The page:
June 17 • 10:01 PM

Prayer remains same, despite progress

July 05, 2017
When I was a little girl, the absolute best part of the summer for me and my sisters was our annual family vacation up to Charlevoix.

My dad would take one whole week off of work—one whole week!!—and devote it strictly to family fun. He found a beautiful, secluded and remote place for us to stay on the ocean-like shores of Lake Michigan. It was called 'Nine Mile Point,' and was located north of the little town of Charlevoix off of US-31. A gravel driveway led to three log cabins that were built almost right on the shoreline.

Rustic and old-fashioned, the cabins were a grand departure from our tidy, structured home in the suburbs, and a grand adventure for my sisters and I.

Just a few feet from the doorway we'd converge on a sandy beach, and then don our flip flops so we could dip into the pristine—but frigid (even in August)—waters of the mighty Great Lake, where the cabin owners—the Woods family—had created a little cove surrounded by monolithic-like boulders. Lined with ropy veins of dark color, those big rocks sparkled like glitter in the sunlight.

There was a real, old-timey Huck Finn type raft made of logs lashed together that my sisters and I could play on. It was absolute heaven...except, maybe, for my mom.

Mom had to pack a trunk and several suitcases to keep four ambitious girls in clean, dry clothing—not to mention kitchen items and other more modern stuff that the cottage lacked. I imagine it was more work for her just getting ready to go on vacation, making it no vacation at all for her. Plus, she cooked and cleaned (we had to do chores, too) throughout much of the week—though it was a real treat when we'd get to go into town for breakfast or dinner, or a visit to the Dairy Barn for ice cream.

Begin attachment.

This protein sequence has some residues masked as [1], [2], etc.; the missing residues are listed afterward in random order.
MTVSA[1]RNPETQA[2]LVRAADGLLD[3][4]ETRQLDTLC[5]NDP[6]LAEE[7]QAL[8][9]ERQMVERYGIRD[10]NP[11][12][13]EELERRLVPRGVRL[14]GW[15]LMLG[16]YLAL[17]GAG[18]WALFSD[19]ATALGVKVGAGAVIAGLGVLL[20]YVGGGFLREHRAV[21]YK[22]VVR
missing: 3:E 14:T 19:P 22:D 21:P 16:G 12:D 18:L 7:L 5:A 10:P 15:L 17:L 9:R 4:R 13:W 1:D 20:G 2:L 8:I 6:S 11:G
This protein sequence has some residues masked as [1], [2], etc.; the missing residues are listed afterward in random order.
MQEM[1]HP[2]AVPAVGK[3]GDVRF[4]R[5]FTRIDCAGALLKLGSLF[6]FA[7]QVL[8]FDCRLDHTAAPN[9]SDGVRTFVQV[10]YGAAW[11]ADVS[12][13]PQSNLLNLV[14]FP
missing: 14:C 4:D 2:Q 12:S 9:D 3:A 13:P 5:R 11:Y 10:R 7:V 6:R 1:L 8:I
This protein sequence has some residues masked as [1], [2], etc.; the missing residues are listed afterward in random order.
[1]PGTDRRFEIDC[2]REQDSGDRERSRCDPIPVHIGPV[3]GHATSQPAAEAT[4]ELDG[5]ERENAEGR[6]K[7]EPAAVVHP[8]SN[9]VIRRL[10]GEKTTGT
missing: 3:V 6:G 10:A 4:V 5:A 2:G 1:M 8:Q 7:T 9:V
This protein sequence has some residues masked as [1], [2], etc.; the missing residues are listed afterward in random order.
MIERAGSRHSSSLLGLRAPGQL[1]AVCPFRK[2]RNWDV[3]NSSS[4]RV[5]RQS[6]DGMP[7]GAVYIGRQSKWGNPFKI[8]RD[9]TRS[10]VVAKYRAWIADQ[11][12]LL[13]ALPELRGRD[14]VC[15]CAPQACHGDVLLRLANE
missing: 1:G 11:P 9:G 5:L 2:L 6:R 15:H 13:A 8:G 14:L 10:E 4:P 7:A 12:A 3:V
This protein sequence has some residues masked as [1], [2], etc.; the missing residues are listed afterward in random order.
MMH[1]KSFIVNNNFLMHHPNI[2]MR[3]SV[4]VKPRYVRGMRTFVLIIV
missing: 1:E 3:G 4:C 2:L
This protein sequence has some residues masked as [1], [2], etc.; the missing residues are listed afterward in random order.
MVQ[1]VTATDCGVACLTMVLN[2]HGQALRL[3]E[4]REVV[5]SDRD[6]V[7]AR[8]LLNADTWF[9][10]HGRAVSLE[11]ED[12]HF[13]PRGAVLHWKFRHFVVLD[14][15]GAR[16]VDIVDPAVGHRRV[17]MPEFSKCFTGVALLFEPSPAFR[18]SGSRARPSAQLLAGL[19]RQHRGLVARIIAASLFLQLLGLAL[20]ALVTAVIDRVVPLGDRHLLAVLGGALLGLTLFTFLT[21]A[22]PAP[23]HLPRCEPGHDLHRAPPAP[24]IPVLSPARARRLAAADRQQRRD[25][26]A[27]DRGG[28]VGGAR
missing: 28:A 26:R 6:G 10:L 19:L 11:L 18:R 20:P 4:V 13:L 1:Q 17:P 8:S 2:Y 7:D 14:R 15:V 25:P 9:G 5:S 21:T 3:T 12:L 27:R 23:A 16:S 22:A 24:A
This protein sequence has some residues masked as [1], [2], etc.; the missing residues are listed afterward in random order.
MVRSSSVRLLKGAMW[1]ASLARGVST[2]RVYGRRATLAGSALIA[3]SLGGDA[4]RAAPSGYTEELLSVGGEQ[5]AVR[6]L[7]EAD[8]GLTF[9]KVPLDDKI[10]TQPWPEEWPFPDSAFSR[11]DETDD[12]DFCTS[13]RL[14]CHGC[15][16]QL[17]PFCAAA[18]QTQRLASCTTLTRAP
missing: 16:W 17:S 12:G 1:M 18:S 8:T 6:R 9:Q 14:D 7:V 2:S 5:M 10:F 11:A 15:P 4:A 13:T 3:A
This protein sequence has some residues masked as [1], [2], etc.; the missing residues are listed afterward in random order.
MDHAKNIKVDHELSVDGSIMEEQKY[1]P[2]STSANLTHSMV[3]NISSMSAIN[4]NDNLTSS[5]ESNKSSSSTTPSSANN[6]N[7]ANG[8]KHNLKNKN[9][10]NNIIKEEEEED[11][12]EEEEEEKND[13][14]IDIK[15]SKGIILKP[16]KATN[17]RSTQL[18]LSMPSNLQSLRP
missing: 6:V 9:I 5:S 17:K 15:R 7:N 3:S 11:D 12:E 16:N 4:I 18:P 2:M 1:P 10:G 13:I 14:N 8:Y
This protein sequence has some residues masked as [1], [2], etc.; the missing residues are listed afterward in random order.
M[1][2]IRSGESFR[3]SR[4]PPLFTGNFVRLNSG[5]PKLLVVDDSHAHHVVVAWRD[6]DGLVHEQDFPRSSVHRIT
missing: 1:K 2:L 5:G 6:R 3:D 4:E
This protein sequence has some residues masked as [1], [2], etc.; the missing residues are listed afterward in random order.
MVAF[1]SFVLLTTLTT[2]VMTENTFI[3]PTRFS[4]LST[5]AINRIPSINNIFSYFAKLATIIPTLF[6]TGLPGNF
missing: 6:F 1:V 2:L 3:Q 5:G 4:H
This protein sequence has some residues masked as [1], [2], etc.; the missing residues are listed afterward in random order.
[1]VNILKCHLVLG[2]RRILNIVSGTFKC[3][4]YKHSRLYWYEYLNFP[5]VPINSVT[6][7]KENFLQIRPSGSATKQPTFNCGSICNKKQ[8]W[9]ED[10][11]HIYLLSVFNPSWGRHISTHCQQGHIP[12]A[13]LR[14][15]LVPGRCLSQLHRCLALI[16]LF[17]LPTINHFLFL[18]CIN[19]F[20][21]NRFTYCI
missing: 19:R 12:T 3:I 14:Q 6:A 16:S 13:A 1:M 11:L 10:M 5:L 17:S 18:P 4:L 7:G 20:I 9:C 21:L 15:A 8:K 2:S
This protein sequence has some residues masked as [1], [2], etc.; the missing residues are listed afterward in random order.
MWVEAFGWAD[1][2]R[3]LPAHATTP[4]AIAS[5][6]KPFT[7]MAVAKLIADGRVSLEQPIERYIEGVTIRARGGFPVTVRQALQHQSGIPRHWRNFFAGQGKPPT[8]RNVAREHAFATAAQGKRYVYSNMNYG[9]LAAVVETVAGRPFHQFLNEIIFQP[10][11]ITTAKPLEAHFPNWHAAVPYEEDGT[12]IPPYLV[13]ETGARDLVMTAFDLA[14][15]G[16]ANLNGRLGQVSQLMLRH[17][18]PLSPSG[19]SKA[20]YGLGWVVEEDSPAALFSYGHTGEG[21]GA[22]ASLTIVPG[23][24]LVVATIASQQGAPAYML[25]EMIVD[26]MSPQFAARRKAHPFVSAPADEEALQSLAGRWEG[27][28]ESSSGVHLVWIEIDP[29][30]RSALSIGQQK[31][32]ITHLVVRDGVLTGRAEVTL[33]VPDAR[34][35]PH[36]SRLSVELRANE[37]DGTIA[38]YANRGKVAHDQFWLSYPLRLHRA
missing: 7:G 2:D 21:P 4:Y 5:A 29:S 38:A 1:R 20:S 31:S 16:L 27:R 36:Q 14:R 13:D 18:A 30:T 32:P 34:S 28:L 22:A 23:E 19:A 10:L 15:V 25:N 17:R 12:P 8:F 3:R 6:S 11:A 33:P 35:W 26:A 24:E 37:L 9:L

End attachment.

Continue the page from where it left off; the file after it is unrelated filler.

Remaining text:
Mostly, though, we loved staying at the cottage. There was so much to do there. Roaming the woods for natural treasures—there were lots of berries and wildflowers everywhere—or exploring the lake on the raft or in the water kept us busy from sunup to sundown.

And when the sun set, there was a glorious campfire pit, lined with more of those huge, beautiful stones that only Lake Michigan hurls onto her vast shores.

The Woods family even had a 'pet fox.' (I know, I know...) They found it alone and helpless and took it in. Being able to watch the gorgeous, slinky animal go about its day was yet another magical attraction of the "great northern wilderness" for my sisters and me.

In our eyes, visiting Nine Mile Point was like going to the Alaskan bush. Back then, Charlevoix was a small, sleepy town whose residents endured the seemingly endless, brutal winter seasons for the few glorious weeks of summer that arrived each year. Over the years, we became part of the 'summer resident family' in town, with my parents making friends with many of the year-rounders who operated businesses there, and my sisters and I making friends who also vacationed at the same place during the same week of each year.

Today, Nine Mile Point is a condominium complex. No longer magical, no longer wild, it's a place for summer vacationers—and some year-rounders—to call home on the mighty shores of Lake Michigan.

In fact, all of the places we ended up renting (Nine Mile Point, Water's Edge, Stroud's) are now condominium complexes...such is progress and progression.

It is ironic, though, that it was the place where I first saw the poem 'Prayer of the Woods,' which was brought to my attention by my dad. It's still close to me, on a postcard that hangs on the wall above my desk. I revisited the poem a couple of weeks ago, while teaching one in a series of six yoga classes at Seven Ponds Nature Center.

As with last week's poem, it's too beautiful to keep to myself:

Prayer of the Woods

I am the heat of your hearth on the cold winter nights, the friendly shade screening you from the summer sun, and my fruits are refreshing draughts quenching your thirst as you journey on.

I am the beam that holds your house, the board of your table, the bed on which you lie, and the timber that builds your boat.

I am the handle of your hoe, the door of your homestead, the wood of your cradle and the shell of your coffin.

I am the bread of kindness and the flower of beauty.

Ye who pass by me hear my prayer: Harm Me Not.


Email Catherine at

Catherine Minolli is Managing Editor of the Tri-City Times. She began as a freelance writer with the Times in 1994. She enjoys the country life, including raising ducks and chickens.
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